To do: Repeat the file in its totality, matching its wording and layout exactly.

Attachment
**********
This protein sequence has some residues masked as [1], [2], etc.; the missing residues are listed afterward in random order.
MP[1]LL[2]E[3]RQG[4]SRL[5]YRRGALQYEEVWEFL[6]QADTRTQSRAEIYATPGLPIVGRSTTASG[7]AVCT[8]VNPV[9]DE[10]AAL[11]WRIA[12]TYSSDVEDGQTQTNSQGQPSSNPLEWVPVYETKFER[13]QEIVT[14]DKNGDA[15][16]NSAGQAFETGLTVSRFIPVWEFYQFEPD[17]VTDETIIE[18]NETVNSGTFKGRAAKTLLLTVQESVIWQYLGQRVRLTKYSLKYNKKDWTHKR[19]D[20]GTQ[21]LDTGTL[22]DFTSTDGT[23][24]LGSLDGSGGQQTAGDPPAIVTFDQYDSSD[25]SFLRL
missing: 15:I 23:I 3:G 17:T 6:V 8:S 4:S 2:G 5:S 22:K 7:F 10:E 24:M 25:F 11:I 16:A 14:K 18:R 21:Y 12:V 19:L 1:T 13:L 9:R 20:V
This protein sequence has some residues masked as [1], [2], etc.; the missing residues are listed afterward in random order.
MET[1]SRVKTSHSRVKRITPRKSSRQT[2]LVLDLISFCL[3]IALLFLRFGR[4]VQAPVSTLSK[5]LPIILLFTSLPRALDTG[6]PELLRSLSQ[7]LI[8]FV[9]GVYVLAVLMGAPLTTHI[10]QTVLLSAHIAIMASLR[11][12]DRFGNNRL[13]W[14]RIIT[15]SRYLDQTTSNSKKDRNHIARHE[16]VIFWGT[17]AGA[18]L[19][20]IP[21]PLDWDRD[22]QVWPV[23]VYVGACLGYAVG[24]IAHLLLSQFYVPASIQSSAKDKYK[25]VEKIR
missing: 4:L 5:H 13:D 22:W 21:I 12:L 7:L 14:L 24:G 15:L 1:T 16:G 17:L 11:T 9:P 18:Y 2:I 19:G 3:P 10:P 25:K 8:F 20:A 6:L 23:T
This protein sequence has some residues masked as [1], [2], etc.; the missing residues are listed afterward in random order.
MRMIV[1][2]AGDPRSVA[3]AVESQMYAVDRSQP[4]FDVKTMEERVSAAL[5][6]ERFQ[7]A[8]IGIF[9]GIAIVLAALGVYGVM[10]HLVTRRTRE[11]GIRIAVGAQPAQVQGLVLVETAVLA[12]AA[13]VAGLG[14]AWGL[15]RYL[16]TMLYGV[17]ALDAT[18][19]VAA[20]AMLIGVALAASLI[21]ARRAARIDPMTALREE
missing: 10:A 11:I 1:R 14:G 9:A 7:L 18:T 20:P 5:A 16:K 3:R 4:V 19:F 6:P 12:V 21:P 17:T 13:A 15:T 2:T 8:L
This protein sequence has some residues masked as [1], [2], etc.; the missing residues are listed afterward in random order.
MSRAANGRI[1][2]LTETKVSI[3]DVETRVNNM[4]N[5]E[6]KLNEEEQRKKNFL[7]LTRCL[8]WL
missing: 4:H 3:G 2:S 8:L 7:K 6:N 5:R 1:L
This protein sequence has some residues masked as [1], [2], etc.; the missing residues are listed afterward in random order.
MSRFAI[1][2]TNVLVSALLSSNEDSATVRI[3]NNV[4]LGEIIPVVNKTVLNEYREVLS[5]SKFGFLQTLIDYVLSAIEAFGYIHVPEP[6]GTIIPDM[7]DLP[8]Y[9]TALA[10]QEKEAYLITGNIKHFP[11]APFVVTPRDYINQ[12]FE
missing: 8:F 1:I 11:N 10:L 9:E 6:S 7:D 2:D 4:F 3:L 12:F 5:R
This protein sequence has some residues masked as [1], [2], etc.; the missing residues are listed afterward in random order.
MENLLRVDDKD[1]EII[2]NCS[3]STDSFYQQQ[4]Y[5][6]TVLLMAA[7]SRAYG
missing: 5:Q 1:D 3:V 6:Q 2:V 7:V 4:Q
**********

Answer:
This protein sequence has some residues masked as [1], [2], etc.; the missing residues are listed afterward in random order.
MP[1]LL[2]E[3]RQG[4]SRL[5]YRRGALQYEEVWEFL[6]QADTRTQSRAEIYATPGLPIVGRSTTASG[7]AVCT[8]VNPV[9]DE[10]AAL[11]WRIA[12]TYSSDVEDGQTQTNSQGQPSSNPLEWVPVYETKFER[13]QEIVT[14]DKNGDA[15][16]NSAGQAFETGLTVSRFIPVWEFYQFEPD[17]VTDETIIE[18]NETVNSGTFKGRAAKTLLLTVQESVIWQYLGQRVRLTKYSLKYNKKDWTHKR[19]D[20]GTQ[21]LDTGTL[22]DFTSTDGT[23][24]LGSLDGSGGQQTAGDPPAIVTFDQYDSSD[25]SFLRL
missing: 15:I 23:I 3:G 17:T 6:V 8:S 4:S 2:G 5:S 22:K 7:F 10:E 24:M 25:F 11:I 16:A 14:K 18:R 21:Y 12:V 19:L 1:T 13:L 9:R 20:V
This protein sequence has some residues masked as [1], [2], etc.; the missing residues are listed afterward in random order.
MET[1]SRVKTSHSRVKRITPRKSSRQT[2]LVLDLISFCL[3]IALLFLRFGR[4]VQAPVSTLSK[5]LPIILLFTSLPRALDTG[6]PELLRSLSQ[7]LI[8]FV[9]GVYVLAVLMGAPLTTHI[10]QTVLLSAHIAIMASLR[11][12]DRFGNNRL[13]W[14]RIIT[15]SRYLDQTTSNSKKDRNHIARHE[16]VIFWGT[17]AGA[18]L[19][20]IP[21]PLDWDRD[22]QVWPV[23]VYVGACLGYAVG[24]IAHLLLSQFYVPASIQSSAKDKYK[25]VEKIR
missing: 4:L 5:H 13:D 22:W 21:I 12:L 7:L 14:L 24:G 15:L 1:T 16:G 17:L 11:T 9:P 18:Y 2:I 19:G 3:P 10:P 25:K 8:F 20:A 6:L 23:T
This protein sequence has some residues masked as [1], [2], etc.; the missing residues are listed afterward in random order.
MRMIV[1][2]AGDPRSVA[3]AVESQMYAVDRSQP[4]FDVKTMEERVSAAL[5][6]ERFQ[7]A[8]IGIF[9]GIAIVLAALGVYGVM[10]HLVTRRTRE[11]GIRIAVGAQPAQVQGLVLVETAVLA[12]AA[13]VAGLG[14]AWGL[15]RYL[16]TMLYGV[17]ALDAT[18][19]VAA[20]AMLIGVALAASLI[21]ARRAARIDPMTALREE
missing: 10:A 11:I 1:R 14:G 9:A 7:L 18:T 20:P 5:A 16:K 3:R 4:V 19:F 6:P 12:V 21:P 17:T 13:A 15:T 2:T 8:L
This protein sequence has some residues masked as [1], [2], etc.; the missing residues are listed afterward in random order.
MSRAANGRI[1][2]LTETKVSI[3]DVETRVNNM[4]N[5]E[6]KLNEEEQRKKNFL[7]LTRCL[8]WL
missing: 4:H 3:G 2:S 8:L 7:K 6:N 5:R 1:L
This protein sequence has some residues masked as [1], [2], etc.; the missing residues are listed afterward in random order.
MSRFAI[1][2]TNVLVSALLSSNEDSATVRI[3]NNV[4]LGEIIPVVNKTVLNEYREVLS[5]SKFGFLQTLIDYVLSAIEAFGYIHVPEP[6]GTIIPDM[7]DLP[8]Y[9]TALA[10]QEKEAYLITGNIKHFP[11]APFVVTPRDYINQ[12]FE
missing: 8:F 1:I 11:N 10:L 9:E 6:S 7:D 2:D 4:F 3:L 12:F 5:R
This protein sequence has some residues masked as [1], [2], etc.; the missing residues are listed afterward in random order.
MENLLRVDDKD[1]EII[2]NCS[3]STDSFYQQQ[4]Y[5][6]TVLLMAA[7]SRAYG
missing: 5:Q 1:D 3:V 6:Q 2:V 7:V 4:Q